By Megan Maiolo, Marketing & Communications Coordinator
June 6th, 2011: Pine Ridge Reservation, SD
We spent the last 4 days on the Pine Ridge Reservation in South Dakota, home to the Oglala Lakota. With the help of over 20 volunteers, we planted 94 trees around homes on the Reservation. These trees will provide families with windbreak from the bitter winter winds, shade from the intense summer heat, and, most importantly, the beauty of nature around homes.
The majority of the trees were planted in the Fraggle Rock neighborhood, where many of the homes have been built by Alliance Builders, a great nonprofit based in Pine Ridge. After we were finished we enjoyed a community potluck, drum circle, and fire show. Celebrating the work with the communities we serve was the most rewarding part of this experience.
Pine Ridge is a magical place; the energy you feel when you are among the Lakota, our Nation’s First People, is powerful and often hard to describe. The Lakota have a strong connection to the land, physically and spiritually, a connection that American society could greatly benefit from if it was explored and respected more. This is a group of people that thrived on the Great Plains for thousands of years, up until the late 1800’s, when they were systematically slaughtered and pushed off their land by the U.S. government. This genocide culminated with the massacre at Wounded Knee in the winter of 1890. Since this time, the Lakota have been struggling to survive and preserve their culture.
Although this is the poorest place in the U.S., the Lakota are hopeful that positive change will come to their people, bringing with it a sense of healing for one of the most oppressed groups of people in this Nation’s history.
Thank you to our partner and dear friend Henry Red Cloud for hosting us and opening up his property for us to camp on. In addition, we would like to send warm thank yous to all of our Lakota friends who accepted us into their community with open arms. We are looking forward to the next trip to Pine Ridge, where we can share in the activities that make this a better place to live!
While in Port-au-Prince this April I witnessed a city that is still experiencing overwhelming need. Today much of the rubble from thousands of destroyed structures remains where it fell and many people still live in tent communities. Life, though, has been slowly improving and Trees, Water & People (TWP), in partnership with International Lifeline Fund (ILF), is continuing to build low cost, fuel efficient cookstoves that not only lessen the exorbitant price families pay for charcoal, but also help relieve pressure on the disappearing Haitian forest.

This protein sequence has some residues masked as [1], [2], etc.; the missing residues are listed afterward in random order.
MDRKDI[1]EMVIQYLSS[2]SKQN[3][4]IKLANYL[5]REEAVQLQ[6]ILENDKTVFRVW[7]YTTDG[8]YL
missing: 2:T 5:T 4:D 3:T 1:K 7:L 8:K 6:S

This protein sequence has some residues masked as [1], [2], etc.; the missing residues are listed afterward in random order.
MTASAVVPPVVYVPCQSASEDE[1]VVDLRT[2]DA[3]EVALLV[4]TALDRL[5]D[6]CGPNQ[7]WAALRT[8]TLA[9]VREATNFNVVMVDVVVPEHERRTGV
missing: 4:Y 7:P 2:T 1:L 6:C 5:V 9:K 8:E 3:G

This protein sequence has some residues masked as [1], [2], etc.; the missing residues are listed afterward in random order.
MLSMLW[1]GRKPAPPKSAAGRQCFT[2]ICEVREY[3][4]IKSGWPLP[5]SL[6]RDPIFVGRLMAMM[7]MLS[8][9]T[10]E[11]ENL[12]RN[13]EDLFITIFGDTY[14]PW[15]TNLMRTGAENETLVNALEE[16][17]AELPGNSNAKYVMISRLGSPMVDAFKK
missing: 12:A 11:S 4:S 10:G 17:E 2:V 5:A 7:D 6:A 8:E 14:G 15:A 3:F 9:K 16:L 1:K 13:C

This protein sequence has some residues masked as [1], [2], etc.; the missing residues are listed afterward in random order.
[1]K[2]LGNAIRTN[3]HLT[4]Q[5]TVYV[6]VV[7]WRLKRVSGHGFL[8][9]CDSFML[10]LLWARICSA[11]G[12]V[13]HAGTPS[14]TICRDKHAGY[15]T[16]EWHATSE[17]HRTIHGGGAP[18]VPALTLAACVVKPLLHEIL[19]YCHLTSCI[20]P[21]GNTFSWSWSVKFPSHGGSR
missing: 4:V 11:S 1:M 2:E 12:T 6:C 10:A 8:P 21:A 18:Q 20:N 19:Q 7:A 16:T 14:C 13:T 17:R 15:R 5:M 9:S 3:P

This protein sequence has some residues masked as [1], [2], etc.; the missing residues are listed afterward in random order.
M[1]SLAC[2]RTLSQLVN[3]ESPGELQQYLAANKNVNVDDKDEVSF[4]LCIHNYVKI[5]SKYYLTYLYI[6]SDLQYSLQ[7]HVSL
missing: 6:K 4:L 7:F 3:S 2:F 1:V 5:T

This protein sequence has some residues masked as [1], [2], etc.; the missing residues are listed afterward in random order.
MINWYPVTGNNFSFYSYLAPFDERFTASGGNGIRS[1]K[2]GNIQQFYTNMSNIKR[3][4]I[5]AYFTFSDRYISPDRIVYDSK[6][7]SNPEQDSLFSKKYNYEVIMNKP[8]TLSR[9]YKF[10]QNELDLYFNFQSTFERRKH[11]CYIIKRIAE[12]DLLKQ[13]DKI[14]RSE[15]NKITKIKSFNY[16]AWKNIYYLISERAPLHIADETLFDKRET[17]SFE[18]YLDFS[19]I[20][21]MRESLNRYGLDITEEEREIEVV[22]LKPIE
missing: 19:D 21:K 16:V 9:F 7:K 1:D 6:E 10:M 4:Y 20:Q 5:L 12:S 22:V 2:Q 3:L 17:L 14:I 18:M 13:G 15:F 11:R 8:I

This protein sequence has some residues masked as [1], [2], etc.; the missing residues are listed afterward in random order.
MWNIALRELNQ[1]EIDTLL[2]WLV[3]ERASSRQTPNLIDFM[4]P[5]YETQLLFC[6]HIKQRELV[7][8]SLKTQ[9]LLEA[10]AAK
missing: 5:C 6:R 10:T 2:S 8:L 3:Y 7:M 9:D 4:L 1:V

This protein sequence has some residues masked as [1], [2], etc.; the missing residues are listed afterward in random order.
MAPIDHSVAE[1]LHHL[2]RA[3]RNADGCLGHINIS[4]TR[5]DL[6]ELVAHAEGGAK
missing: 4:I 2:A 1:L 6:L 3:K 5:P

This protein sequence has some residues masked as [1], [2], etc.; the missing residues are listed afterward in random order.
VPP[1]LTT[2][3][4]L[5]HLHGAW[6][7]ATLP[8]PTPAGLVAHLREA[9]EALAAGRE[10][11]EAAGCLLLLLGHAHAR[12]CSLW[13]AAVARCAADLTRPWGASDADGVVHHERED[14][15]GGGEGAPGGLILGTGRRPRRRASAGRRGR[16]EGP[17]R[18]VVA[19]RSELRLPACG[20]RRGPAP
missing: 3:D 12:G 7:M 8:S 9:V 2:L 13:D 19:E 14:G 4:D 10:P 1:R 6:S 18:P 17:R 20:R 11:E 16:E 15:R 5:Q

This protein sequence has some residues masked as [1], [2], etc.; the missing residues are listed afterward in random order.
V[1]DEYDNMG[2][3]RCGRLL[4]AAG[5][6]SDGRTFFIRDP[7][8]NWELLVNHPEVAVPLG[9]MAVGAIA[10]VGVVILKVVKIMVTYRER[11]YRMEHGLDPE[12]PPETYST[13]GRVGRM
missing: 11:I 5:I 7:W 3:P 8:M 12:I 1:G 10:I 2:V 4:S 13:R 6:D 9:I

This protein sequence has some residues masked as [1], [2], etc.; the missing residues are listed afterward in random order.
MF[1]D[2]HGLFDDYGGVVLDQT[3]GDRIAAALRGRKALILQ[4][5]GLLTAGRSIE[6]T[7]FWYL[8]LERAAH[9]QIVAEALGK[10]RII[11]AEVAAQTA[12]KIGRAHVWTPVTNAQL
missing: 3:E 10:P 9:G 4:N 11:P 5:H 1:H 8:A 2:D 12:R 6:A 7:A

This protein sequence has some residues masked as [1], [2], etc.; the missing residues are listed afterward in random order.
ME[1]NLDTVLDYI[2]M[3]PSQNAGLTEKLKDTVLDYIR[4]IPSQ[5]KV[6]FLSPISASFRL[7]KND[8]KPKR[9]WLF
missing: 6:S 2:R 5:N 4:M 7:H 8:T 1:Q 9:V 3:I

After collecting valuable feedback from our stove beneficiaries, TWP and ILF worked together to design the Zanmi Pye Bwa (“Friend of the Forest”) fuel-efficient cookstove. A group of tinsmiths was then brought together to cut and assemble 1,000 Zanmi Pye Bwacookstoves over a six week period. Centralizing production without a factory site is challenging, but allows us to improve standardization of our product while offering these skilled metal workers a positive change of environment – getting them away from rough neighborhoods characterized by burning trash, dilapidated buildings, crowds, and traffic. All in all, these workers have embarked on what we hope will be an uplifting rise out of poverty, gaining access to steady and dignified employment in what TWP and ILF intend to develop into a significant local charcoal stove manufacturing operation over the next year.
I was greatly humbled by my journey and it reminded me once again to be thankful for all I have. It was heartening to see how effective TWP and ILF are at utilizing our donors’ contributions and to witness the positive and lasting impact our work is having for thousand of Haitian families.
Notes from the Field by Claudia Menendez, International Program Coordinator
May 2011: El Porvenir, El Salvador
I have seen a number of nurseries in my travels to El Salvador, but on this
hot and muggy April afternoon, the seedlings at our partner Árboles y Agua para elPueblo’s (AAP) nursery seem especially content. When I asked the Executive Director, Armando Hernandez, what his secret might be, he looked up and answered simply, “Don Jorge Ochoa.”
Mr. Jorge Alberto Dorado Ochoa began working in 2007, when Trees, Water & People (TWP) and AAP set up their operations in El Porvenir, El Salvador. He immediately set to work establishing the planting rows, preparing the soil, planting the seeds, and caring for those 30,000 newly established plants. Although Jorge was never formally trained as a forester, he learned empirically what each species preferred by spending countless hours among them, watering, weeding, and preventing the scourge of all nurseries – pests and fungi.
On this day, the corn on the west side of the nursery softly filters the afternoon sun and protects the tiny trees from wilting. On the other side is an abundant vegetable garden complete with cabbage, tomatoes, spinach, peppers, cilantro,